What is PALE RED DOT?
It is an outreach project to show to the public how scientists are working to address a major question that could affect us all, namely are there Earth-like planets around the nearest stars?
Why we call it PALE RED DOT?
n 1990, Voyager 1, on its trek towards interstellar space, sent back a picture of the Inner Solar System on which the Earth occupied less than a pixel. This image of Earth was called Pale Blue Dot, and inspired the late Carl Sagan’s essay ‘Pale Blue Dot : A vision of the human future in Space’, which in turn has been the source of inspiration for a generation of exoplanet hunters. Given that Proxima Centauri — or just Proxima — is a red dwarf star, such a planet would show reddish tints. Even if successful, we will only obtain information about its orbital period and mass — even less than Voyager 1’s pale blue pixel… at least for now!
What is special about the project?
Proxima Centauri is the nearest star to the Sun. The discovery of a planet with some characteristics like Earth in our immediate vicinity would be momentous. After years of data acquisition by many researchers and teams, a signal has been identified which may indicate the presence of an Earth-like planet. The Pale Red Dot project will carry out further detailed observations with the aim to confirm or refute the presence of the planet. By broadcasting the progress and results of the observations through all media channels available e.g. press, website, and social media, the Pale Red Dot project aims to promote Science Technology Engineering and Mathematics (STEM) in the broader society, inform the public and hopefully inspire a new generation of scientists.
How such a scientific program is organized?
The planned observation campaign is based on a proposal submitted by the involved scientists to ESO, LCOGT, SPACEOBS and BOOTES observatories. The proposals, in turn, are based on the analysis of data accumulated and obtained over the years by ourselves or by other researchers abroad. Observatories and other advanced research facilities are mostly supported by public resources, large international consortia and private foundations.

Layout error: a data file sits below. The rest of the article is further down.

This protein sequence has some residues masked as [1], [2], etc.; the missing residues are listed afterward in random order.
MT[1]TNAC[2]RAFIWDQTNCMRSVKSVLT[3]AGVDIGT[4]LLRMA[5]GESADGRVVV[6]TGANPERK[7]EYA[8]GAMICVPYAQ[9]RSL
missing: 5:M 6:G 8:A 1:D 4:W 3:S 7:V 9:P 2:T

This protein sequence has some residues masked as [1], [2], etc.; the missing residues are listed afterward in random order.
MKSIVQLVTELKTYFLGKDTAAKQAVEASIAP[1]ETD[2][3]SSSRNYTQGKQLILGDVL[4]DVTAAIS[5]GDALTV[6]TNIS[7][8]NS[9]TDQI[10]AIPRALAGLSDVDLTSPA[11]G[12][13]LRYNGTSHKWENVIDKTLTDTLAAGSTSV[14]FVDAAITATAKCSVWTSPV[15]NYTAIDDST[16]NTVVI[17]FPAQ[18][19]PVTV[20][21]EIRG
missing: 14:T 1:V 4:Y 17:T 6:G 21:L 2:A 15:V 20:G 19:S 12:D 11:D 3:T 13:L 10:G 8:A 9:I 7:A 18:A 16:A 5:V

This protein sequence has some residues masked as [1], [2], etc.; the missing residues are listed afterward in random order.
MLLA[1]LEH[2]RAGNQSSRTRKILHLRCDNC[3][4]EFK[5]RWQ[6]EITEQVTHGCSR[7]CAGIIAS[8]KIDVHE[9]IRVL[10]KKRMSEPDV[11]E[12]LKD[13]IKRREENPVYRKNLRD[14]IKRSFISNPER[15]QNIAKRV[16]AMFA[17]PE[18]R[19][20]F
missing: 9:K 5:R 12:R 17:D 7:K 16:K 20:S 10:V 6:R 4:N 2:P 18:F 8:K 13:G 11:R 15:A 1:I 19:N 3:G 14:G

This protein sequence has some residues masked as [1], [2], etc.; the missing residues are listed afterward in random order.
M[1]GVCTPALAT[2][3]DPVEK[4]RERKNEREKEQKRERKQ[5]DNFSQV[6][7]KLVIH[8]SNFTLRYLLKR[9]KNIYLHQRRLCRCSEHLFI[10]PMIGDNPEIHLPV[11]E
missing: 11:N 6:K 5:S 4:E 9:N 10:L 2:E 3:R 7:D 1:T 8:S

How the results will be reported?
As in any professional scientific work, final results need to be reviewed by the community before being announced. After the campaign is finished by April 1st, the really tough process of analyzing the data, drawing conclusions and presenting them in a credible manner will begin. After that, the analysis will be summarized in an article and submitted to a scientific journal. At that point, one or more scientists NOT involved in the project will critically revise the work, suggest modifications and even reject its publication if fundamental flaws are spotted. This last step of peer-review can take any time between a few months to a year or two. Hopefully, the data will prove to be high quality and the observations will have a straightforward interpretation, but that is just a hope. A few key milestones of the peer-review process will also be reported on the website, which might remain active at a lower activity level after the observing campaign has finished.
Pale red dot – Editorial team
Guillem Anglada-Escude, Gavin Coleman, John Strachan (QMUL/UK), Cristina Rodríguez-López, Zaira M. Berdinas (IAA/Spain), James Jenkins (UChile/Chile), Mikko Tuomi (Herts/UK), Christopher J. Marvin (U.Goettingen/Germany), Julien Morin (U.Montpellier), Yiannis Tsappras (Heidelberg/Germany), Alexandre Santerne (CAUP/Portugal), Oana Sandu (ESO)